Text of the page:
FTC Questioning Apple About Health Data Protection Policies

The United States Federal Trade Commission has met with Apple representatives several times over the past few months to discuss Apple's privacy practices covering health data collection, reports Reuters. The FTC is reportedly seeking assurance that Apple will prevent health data collected by the Apple Watch and other iOS devices via the Health app from being used without express user consent.
The two people, both familiar with the FTC's thinking, said Apple representatives have met on multiple occasions with agency officials in recent months, to stress that it will not sell its users' health data to third-party entities such as marketers or allow third-party developers to do so.
An Apple spokesperson told Reuters that the company "works closely with regulators around the world" to make its built-in data protections clear. "We've been very encouraged by their support," she said, adding that Apple's new health-focused initiative, HealthKit, had been designed "with privacy in mind."

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While the FTC declined to comment, Reuters does not believe that the government agency will launch a formal inquiry into Apple's data protection policies, though it is clearly taking a great interest in the Apple Watch, which collects data like heart rate and movement, and HealthKit, which allows Apple's Health app to aggregate health-related data from various apps and accessories.

Though it hasn't even hit the market, other government officials have also taken an interest in the Apple Watch. In September, Connecticut Attorney General George Jepsen sent a letter to Apple CEO Tim Cook asking for information on what data Apple plans to collect with the device, how the information will be stored, and what Apple's policies are for apps that access health information.

Earlier this year, ahead of the Apple Watch's debut, Apple released new guidelines for HealthKit APIs, which also applies to the Apple Watch. In the document, Apple explains that HealthKit information will not be stored in iCloud and that apps attempting to store health-related data in iCloud will be rejected. It also clearly states that apps will not be able to share data with third parties without express user consent.

In recent months, Apple has attempted to make its privacy policies more transparent, creating a comprehensive new privacy site that details all of its privacy practices. Tim Cook also spoke on privacy in a recent interview, stating that users "have a right to privacy" and that the company "tries not to collect data." "Our business is based on selling [products]," he said. "Our business is not based on having information about you. You are not our product."

Top Rated Comments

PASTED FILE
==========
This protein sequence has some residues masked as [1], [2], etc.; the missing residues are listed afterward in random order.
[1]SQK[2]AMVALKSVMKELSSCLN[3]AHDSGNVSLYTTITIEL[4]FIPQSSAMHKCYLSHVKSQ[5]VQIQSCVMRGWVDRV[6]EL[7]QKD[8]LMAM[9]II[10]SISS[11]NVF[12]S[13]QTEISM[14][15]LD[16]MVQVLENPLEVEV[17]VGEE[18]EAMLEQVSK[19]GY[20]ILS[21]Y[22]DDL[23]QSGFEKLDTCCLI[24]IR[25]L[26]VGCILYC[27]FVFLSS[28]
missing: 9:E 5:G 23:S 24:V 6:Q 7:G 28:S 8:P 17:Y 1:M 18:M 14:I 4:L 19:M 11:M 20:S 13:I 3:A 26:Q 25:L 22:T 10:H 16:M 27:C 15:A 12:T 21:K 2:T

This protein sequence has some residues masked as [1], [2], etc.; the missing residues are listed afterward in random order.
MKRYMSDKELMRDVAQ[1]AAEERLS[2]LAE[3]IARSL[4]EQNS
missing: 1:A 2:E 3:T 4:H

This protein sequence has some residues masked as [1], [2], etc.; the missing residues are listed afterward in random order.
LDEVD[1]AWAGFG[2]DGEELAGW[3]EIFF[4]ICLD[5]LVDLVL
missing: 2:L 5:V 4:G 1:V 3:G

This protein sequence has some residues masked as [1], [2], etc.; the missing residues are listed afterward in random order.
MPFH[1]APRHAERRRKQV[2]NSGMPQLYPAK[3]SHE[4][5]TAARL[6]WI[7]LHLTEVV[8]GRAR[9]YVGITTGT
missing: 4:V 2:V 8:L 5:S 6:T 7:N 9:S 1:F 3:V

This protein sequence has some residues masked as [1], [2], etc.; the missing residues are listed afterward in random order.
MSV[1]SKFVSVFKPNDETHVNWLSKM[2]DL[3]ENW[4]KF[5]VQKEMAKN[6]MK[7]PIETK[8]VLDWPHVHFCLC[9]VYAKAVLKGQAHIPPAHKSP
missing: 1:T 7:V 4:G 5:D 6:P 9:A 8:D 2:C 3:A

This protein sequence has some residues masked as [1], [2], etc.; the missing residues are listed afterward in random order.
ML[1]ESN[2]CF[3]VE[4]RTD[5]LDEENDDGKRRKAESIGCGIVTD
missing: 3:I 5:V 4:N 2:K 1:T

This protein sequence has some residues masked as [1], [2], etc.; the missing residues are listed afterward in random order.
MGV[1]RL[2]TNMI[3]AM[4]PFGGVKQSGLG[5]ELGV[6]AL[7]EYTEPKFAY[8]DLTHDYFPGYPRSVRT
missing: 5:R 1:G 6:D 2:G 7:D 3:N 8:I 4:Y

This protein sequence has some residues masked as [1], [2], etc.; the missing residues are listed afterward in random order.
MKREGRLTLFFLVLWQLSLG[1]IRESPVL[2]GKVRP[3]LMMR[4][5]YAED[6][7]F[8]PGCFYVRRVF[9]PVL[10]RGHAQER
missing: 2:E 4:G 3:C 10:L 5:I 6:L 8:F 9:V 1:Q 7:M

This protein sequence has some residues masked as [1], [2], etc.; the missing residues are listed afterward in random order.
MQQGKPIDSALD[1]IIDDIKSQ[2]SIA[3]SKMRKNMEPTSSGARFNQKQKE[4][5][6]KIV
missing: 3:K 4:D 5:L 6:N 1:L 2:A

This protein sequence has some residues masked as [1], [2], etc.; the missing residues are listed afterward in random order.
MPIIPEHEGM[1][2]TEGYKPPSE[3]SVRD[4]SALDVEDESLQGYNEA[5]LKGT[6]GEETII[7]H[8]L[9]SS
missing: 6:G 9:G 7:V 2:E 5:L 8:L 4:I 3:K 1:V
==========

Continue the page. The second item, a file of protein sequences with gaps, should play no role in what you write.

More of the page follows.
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68 months ago
don't they have other things to worry about? like comcast?
Rating: 13 Votes
68 months ago
Good. It's gives Apple a chance to brag again about their most important policy - not collecting your data.
Rating: 12 Votes
68 months ago
Meanwhile, the FTC ignores the S Gear...
Rating: 8 Votes
68 months ago
In the meantime our privacy is getting virtually raped from every directions cause the FTC is too ******** busy questioning the one company that made customer's privacy their one priority!..
Rating: 7 Votes
68 months ago
By the way the Health app has been since iOS 8 released, I think Apple have been losing more data than collecting them.

It's been so unreliable that I've lost trust in their app for logging and monitoring health-related data.
Rating: 5 Votes
68 months ago

don't they have other things to worry about? like comcast?


The ftc has more than one employee
Rating: 4 Votes
68 months ago

So is the FTC meeting with Google and Microsoft as well? Why just the Apple call-out?


Especially considering the fact that, as far as I'm aware, Apple are the only ones (https://developer.apple.com/library/ios/documentation/HealthKit/Reference/HealthKit_Framework/index.html#//apple_ref/doc/uid/TP40014707) not storing your health data in the cloud (http://blogs.microsoft.com/blog/2014/10/29/introducing-microsoft-health/)
Rating: 4 Votes
68 months ago

Gotta be hip with HIPPA ... although they may not strictly apply to a company like Apple. Anyone know? In any case, it is very important that this data not be shared. Nothing like an unscrupulous insurance company (is that phrase redundant?) using that data to jack up your rates.


FYI the acronym is HIPAA.
Rating: 4 Votes
68 months ago

That's right. Apple loses user data. Even the user doesn't have it. Can't be more private than that! :eek:


Can't be more trolling than that! :eek:


In fairness, Apple does need to offer a better iCloud service that lets you recover data going back for at least a few weeks. I like Dropbox for this very reason.
Rating: 3 Votes
68 months ago
It's a show for both the FTC and Apple. It gives the FTC something to make it look like Obama actually cares about privacy which after the Obamacare and NSA fiascos is obvious he doesn't give a rat's ass and it makes Apple look like they are doing something extraordinary compared to the competition which no one uses anyway.
Rating: 3 Votes

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